Bacnet can exist on five physical layers, including Ethernet, Arcnet, Lontalk, point to point, and MS/TP. Existing protocols repackage a new physical layer onto an existing data link layer in the vein of Ethernet automation protocols such as Modbus/TCP, EtherNet/IP, and Profinet.
It's the same story with CAN. CAN was developed for automobiles, and a number of vehicle protocols are in use, both open and proprietary. J1939 is popular in trucks and buses, and DeviceNet and CANopen are popular in automation equipment.
CAN is based on broadcast communication. Rather than defining stations and station addresses, it defines a message. Unique message identifiers label messages defining both the content and the priority of the message.
It is very easy to add stations to an existing CAN network without making any hardware or software modifications to the existing stations, as long as the new stations serve only as receivers.
The electronics become modular, and data needed by multiple stations can transmit such that it is not essential for each station to know who produced the data.
CAN differs from the other major networks in that all devices on the network operate in lockstep synchronization. This allows competing devices to arbitrate without retransmitting or losing packets. The price paid for this transmission efficiency is a restriction on network length.
Old technology seems new
Remember how I said nothing sells itself but must be successfully marketed as well? Well, there are a number of hot networking buzzwords you need to use if you want to gain acceptance: peer to peer, robust, redundant, Internet and TCP/IP compatible, wireless, Bluetooth, 802.11, Wi-Fi, deterministic, real time, and streaming media.
So it's really quite easy to create a new networking technology. You just mix and match old networking protocols and encoding mechanisms (TCP/IP, Modbus, Manchester, or NRZ) and physical layers (EIA RS-485, Ethernet, CAN, or Arcnet), and stick as many of those cool buzzwords in your press release as you can.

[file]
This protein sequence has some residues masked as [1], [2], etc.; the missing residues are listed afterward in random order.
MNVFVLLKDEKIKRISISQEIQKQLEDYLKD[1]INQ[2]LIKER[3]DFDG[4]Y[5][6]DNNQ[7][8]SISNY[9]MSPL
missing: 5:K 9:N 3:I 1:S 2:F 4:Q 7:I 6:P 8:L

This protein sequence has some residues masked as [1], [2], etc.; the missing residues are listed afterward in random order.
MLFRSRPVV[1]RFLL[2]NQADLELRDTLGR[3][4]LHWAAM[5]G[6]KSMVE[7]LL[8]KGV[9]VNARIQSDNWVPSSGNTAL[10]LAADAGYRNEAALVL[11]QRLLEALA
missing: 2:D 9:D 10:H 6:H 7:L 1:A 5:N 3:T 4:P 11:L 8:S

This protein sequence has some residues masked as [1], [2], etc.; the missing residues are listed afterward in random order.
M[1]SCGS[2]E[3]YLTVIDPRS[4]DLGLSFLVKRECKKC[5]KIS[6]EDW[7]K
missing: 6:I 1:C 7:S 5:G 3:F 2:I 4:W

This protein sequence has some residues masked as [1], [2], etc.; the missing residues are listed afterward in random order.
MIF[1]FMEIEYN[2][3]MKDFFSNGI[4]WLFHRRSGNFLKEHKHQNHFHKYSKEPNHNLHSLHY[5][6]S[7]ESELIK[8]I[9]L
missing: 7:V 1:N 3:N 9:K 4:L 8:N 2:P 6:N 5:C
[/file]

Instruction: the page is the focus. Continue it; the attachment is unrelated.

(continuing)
Innovating existing networks
You might think I'm joking, but really I'm quite serious. Not that anybody's going to do a $100 million initial public offering based on some new kind of industrial network, but there are certainly specialized machine and process control requirements that warrant something slightly different than what's already popular and widely available.
The good news is, you don't have to look far. There are free application guides for any of these networks. The folks at Contemporary Controls have a white paper, "10 Issues to Consider Before Installing Industrial Ethernet," as well as an Arcnet tutorial (Yes, people are still designing in new Arcnet networks after all these years . . . InTech@ccontrols.com for guides).
Ethernet's fast future
Microsoft's .NET strategy is a battle of e-commerce protocols and programming languages, all functioning with, or on top of, TCP/IP. The functionality of protocols increasingly extends beyond the physical medium itself, and in the commercial world it's a battle of protocols instead of networks.
The same is the case in industry. Industrial Ethernet is clearly a winner, but the alphabet soup of Modbus/TCP, EtherNet/IP, Foundation fieldbus HSE, and Profinet is where the battle lines are drawn.
Will all these protocols converge as devices are designed to support multiple protocols at the same time? Well, yes and no. Yes in the sense that this is possible. No, based on the historical precedent that major players are always searching for ways to include proprietary components.
Take Microsoft .NET, for example—a clever mix of open and proprietary elements. So caveat emptor: Make sure your vendor can demonstrate interoperability before you buy. IT
Behind the byline
Perry Sink Marshall is author of the Industrial Ethernet Pocket Guide. Visit his Web site.
Related FilesDéjà vu all over again (Adobe PDF File)
Related LinksAll networks have certain things in common
Network essentials that never change